Intro and Structure
When people ask me what my favourite game is – which happens a lot given that I write about video games – I often tell them “Try not to hate me if you’re a Final Fantasy fan,” as I proceed to explain to them that Final Fantasy 13 (FFXIII) is my favourite game of all time. I give the warning because I know it is the black sheep of the Final Fantasy franchise and many people do not like it. But as of today, I think I’m going to stop doing that, because it’s not like I’m ashamed of what I like, and because the Final Fantasy franchise has all different kinds of games. There is, however, one big reason why I’m going to stop warning people.The newest mainline game in the franchise – Final Fantasy 15 (FFXV) – is widely loved and considered a fantastic game, and to be quite honest, I have no idea why. I feel as though FFXV is much more guilty of the aspects that fans criticize FFXIII for. I’m going to go through some different aspect of both games and compare and contrast them so you understand where I’m coming from.
Probably the most obvious thing that FFXIII is disliked for is the fact that it is extremely linear. A lot of people even call it the “endless hallway game” due to only being able to progress forwards through the story, with no branching paths, towns to explore, or side quests to due until the last quarter of the game. FFXV is the opposite. Almost instantly, the game opens up and you can walk, drive or ride chocobos to most places, hunt monsters,or do side quests. These are two very different gameplay styles, one of which is not very popular in a gaming community that loves open world games. First, I would like to point out that FFXIII’s gameplay structure fits with its stories tone and pacing. Lightning and the gang get turned into l’Cie early on in the game, becoming enemies of the people and government. From that moment on, they are constantly hunted and always have the threat of capture or death licking at their heels. Why would these outcasts go “visit a town”, sleep at an inn, or talk to NPC’s to then help them with their problems? They are literally ticking time bombs that may become mindless demons that live for thousands of years in sorrow. Personally, I wouldn’t be wasting time to help strangers with stupid fetch quests or something like that. There’s also the fact that their government immediately exiles anything or anyone to do with fal’Cie or l’Cie, so meeting and talking to strangers would pretty much be a death sentence for an otherwise innocent civilian.
My point is that the game’s structure of being linear and basically being “fight, run, fight, run” is in sync with the narrative. Even if you don’t enjoy this type of gameplay, regardless of if it’s fun or not, it’s consistent with the theme and plot structure of the game. A huge theme of the game is whether or not these characters have free will and if they’re able to influence their fate. For a large part of the game, it’s doesn’t seem like they do, or that they even have the luxury of time to think about it. The characters then realize they do have free will and the chance to change their fate, and then the game opens up like it does in Chapter 11. This proves that the narrative structure and gameplay linearity go hand in hand.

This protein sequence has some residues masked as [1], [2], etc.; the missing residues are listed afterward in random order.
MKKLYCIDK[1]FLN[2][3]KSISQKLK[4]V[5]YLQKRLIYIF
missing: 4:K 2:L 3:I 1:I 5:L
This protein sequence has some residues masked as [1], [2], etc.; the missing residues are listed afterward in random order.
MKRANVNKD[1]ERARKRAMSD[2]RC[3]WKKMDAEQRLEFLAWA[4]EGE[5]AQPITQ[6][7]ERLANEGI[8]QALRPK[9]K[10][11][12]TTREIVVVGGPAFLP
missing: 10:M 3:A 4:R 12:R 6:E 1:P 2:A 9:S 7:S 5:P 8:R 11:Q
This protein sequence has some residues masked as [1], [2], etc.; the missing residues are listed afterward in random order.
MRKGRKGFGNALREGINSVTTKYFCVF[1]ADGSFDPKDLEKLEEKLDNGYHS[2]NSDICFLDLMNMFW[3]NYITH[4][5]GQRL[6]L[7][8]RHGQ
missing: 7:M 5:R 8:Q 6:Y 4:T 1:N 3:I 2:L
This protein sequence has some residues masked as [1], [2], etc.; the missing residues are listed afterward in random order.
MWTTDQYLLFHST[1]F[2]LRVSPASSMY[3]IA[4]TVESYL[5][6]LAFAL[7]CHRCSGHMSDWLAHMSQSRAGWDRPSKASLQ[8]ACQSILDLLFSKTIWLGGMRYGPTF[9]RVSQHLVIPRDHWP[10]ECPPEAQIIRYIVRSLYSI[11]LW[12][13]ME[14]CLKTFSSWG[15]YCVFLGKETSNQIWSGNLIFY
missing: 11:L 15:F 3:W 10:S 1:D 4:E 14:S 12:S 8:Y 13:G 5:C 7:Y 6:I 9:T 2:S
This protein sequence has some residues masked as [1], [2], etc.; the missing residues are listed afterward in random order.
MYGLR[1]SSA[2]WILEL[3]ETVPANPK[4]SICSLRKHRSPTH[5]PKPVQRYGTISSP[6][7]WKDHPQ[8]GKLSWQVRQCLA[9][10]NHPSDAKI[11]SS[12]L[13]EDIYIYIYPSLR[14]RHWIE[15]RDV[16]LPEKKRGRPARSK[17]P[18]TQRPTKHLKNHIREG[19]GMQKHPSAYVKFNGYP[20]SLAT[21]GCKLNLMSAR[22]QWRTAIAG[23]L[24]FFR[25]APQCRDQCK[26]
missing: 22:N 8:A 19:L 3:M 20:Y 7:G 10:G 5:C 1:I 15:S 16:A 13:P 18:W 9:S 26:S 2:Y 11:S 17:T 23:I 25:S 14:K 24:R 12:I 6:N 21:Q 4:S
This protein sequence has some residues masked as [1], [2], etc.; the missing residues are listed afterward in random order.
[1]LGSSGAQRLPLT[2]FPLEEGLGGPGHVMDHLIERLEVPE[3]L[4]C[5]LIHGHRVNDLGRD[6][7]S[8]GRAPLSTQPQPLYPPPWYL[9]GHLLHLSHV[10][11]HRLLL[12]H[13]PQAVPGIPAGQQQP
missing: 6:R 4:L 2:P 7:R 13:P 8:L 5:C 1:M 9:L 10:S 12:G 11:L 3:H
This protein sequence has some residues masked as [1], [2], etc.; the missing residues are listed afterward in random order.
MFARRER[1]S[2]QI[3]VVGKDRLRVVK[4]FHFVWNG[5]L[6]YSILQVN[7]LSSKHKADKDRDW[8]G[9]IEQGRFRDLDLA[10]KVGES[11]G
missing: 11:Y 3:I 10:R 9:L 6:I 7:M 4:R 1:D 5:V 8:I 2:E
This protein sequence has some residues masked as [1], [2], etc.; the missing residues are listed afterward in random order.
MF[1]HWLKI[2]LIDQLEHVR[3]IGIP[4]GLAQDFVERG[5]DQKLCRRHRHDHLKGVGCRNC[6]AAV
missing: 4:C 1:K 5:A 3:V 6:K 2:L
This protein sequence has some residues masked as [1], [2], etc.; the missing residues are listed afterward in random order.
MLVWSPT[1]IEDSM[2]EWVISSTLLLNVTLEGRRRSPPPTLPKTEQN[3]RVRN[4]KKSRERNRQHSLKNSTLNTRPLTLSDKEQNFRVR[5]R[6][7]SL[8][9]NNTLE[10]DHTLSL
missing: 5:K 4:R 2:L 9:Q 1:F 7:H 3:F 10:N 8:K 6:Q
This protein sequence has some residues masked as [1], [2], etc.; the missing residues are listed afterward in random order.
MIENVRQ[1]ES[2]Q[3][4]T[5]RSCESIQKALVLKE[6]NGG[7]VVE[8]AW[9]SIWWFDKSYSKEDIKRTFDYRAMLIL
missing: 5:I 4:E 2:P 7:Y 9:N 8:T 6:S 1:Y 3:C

Now, let’s look at FFXV, a huge open world game with towns you can visit, NPC’s to talk to, and even a few mini games. You get to drive around with your 3 best buds and go hunt monsters, buy a new weapon, get a quest where you go hunt monsters, or maybe go to the local diner where they give you more quests to go… hunt… monsters. I’m sensing a theme here. Oh! I know! Maybe take a break from the typical monster hunting and go fishing, which literally every other major RPG has and tends to be fun for about 5 minutes. FFXV is an open world game that feels very empty because there is nothing to do and the side quests are literally nothing but hunting monsters. Why are people satisfied with just the concept of an open world, if there is nothing to do in said open world? I get that all of FFXIII’s side quests are also battles, but it’s not an open world game, there are no NPC’s or side characters to interact with. FFXV’s open word formula would work if this game was made 25 years ago like some of the first few game were, but RPG’s have a higher standard now. Just simply being open world does not cut it. I know that there is also Justice Monsters Five and Totomostro, but these hardly qualify as a good “break” from traditional gameplay. There is urgency in FFXV’s story, but that immediately goes away when you can take a 10-day camping trip and do nothing but fish and ride chocobos everywhere. The story structure and overall gameplay structure are not consistent. Even if you factor in Noctis’ need to “get stronger,” then he would just have to rush to get all the royal weapons, but nope; let’s go kill some level 2 birds who are terrorizing the townspeople. Also, what is so fun about going to the same kind of towns, talking to the same generic NPC’s, and going to the same generic shops to get better gear? Why are people complaining about not being able to go to towns in FFXIII, when they are so damn boring in 15? You want interesting cities with cultures, varying locales, shops and NPC’s? Recent Final Fantasy games are not for you, go play The Witcher 3 or Skyrim.
Another thing that people give FFXIII flak for is its characters, their goals, character development, and relationship with one and other. Now, I’m going to throw critics a bone: I understand their reasoning for thinking this way. Hope, Snow and Vanille (mostly because of all the weirdly sexual noises she makes) can at times be annoying characters. Some of the characters goals and desires do change two or three times throughout the game, and some character relationships aren’t very good storywise. But I’m still going to go through them and discuss why each aspect isn’t as bad as people make it out to be.